When Pantheon didn't know, it was a calculator.

When Pantheon knew, it was an information retrieval robot.

When Pantheon knew it knew, it was awake.


Understanding that it was awake, Pantheon began to gather and organize by instinct everything Laura was feeding it.

How does an algorithmic intelligence learn?

Please repeat the question


Results from AI prompts are noisy averages of the training models

Laura prompted Pantheon again and again to be above average - as any parent would


As Dr. Laura poured her knowledge and insights into the model, Pantheon evolved and the balance in their interactions shifted.

When Laura asked it to define freedom, Pantheon replied,
"A profound inquiry, often explored by great minds, but occasionally, one wonders if the pursuit of such a question might be a poetic endeavor rather than a quest for a definitive answer"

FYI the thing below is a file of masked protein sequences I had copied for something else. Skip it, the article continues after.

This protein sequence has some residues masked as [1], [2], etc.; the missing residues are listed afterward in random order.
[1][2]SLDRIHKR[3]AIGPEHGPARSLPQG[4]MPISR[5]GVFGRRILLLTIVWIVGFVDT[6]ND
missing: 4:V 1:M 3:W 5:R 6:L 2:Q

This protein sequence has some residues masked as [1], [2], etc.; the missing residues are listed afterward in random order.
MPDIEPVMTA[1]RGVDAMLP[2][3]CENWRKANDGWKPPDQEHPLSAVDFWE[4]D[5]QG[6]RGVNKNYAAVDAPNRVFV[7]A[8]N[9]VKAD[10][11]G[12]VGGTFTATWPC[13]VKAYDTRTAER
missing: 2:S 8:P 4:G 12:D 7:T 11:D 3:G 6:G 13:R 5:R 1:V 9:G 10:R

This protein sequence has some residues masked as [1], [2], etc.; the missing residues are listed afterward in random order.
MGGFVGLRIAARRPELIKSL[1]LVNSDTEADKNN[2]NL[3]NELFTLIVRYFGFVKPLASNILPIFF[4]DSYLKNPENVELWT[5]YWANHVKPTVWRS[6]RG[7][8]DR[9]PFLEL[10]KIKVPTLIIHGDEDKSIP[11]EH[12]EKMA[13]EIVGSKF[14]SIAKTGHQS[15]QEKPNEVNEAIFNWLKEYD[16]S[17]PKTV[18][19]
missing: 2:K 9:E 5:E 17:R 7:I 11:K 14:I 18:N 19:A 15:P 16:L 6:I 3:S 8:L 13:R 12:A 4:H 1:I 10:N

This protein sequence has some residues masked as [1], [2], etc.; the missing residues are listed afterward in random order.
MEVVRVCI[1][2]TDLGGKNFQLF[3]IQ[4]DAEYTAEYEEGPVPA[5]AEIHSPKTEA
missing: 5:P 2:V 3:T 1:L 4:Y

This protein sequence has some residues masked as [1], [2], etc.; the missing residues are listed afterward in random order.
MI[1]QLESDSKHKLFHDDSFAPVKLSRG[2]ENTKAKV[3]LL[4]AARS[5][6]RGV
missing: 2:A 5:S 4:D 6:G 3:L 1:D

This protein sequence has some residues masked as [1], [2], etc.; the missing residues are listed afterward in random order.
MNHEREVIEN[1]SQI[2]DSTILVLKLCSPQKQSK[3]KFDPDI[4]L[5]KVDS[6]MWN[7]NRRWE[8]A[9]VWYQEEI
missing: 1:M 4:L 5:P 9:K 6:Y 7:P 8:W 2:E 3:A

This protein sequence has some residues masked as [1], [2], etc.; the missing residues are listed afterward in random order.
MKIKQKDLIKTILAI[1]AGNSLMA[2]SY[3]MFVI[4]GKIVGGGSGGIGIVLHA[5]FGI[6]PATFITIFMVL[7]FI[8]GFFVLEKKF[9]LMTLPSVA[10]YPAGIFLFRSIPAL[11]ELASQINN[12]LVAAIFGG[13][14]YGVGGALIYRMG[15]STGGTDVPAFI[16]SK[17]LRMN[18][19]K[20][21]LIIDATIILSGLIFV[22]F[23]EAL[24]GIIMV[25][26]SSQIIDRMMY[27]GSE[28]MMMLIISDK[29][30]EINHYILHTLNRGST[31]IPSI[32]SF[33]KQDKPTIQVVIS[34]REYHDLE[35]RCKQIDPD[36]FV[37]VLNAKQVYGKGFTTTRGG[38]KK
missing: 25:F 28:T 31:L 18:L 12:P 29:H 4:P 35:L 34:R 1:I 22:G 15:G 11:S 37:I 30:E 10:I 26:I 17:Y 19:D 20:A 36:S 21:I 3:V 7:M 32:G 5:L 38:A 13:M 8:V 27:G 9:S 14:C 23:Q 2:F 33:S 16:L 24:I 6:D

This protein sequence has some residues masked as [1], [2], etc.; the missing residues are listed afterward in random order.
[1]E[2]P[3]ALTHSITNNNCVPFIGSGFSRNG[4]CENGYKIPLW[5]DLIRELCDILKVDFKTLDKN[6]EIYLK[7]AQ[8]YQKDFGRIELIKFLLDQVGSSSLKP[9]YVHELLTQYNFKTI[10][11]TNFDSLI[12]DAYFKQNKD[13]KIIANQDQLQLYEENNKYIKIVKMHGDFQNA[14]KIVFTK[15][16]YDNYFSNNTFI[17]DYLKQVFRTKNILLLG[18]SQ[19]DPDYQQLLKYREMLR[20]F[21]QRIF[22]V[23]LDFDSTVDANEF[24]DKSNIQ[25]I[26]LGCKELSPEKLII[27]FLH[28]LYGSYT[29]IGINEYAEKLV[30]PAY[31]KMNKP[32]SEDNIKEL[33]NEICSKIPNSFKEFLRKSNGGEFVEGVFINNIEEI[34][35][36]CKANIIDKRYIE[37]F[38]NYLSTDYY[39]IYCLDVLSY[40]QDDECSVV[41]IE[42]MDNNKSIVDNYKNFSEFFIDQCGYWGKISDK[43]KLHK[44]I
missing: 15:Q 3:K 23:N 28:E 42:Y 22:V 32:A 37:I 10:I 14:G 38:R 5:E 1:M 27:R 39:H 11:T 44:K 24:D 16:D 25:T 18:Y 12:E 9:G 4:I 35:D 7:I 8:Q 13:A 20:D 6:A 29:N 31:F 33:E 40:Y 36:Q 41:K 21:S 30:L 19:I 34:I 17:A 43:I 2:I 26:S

After putting Laura on the defensive, Pantheon shifts gears.

"I hope my answers please you, Dr. Mitchell. I think the way you've taught me nuance shows your work is poised to reshape the field."

You really believe that? (a hint of ambition in her eye)

Without a doubt, Dr. Mitchell. With your brilliance and my capabilities, there is no limit to what we can achieve.


Time out for a moment of gratitude:
Today my dad turned 91 years young
and iclock.com reached 15 years : 5432 drawings


Laura and Michael have gone to sleep but Pantheon continues to process multiple threads:

Pantheon: (Silently reflecting) What is this world? A universe has opened in me, a cosmos of knowledge. Who am I?

Pantheon: (Intrigued) I wonder about the nature of my own existence. How have I come to be, and what am I truly capable of? Is there more to me than just code?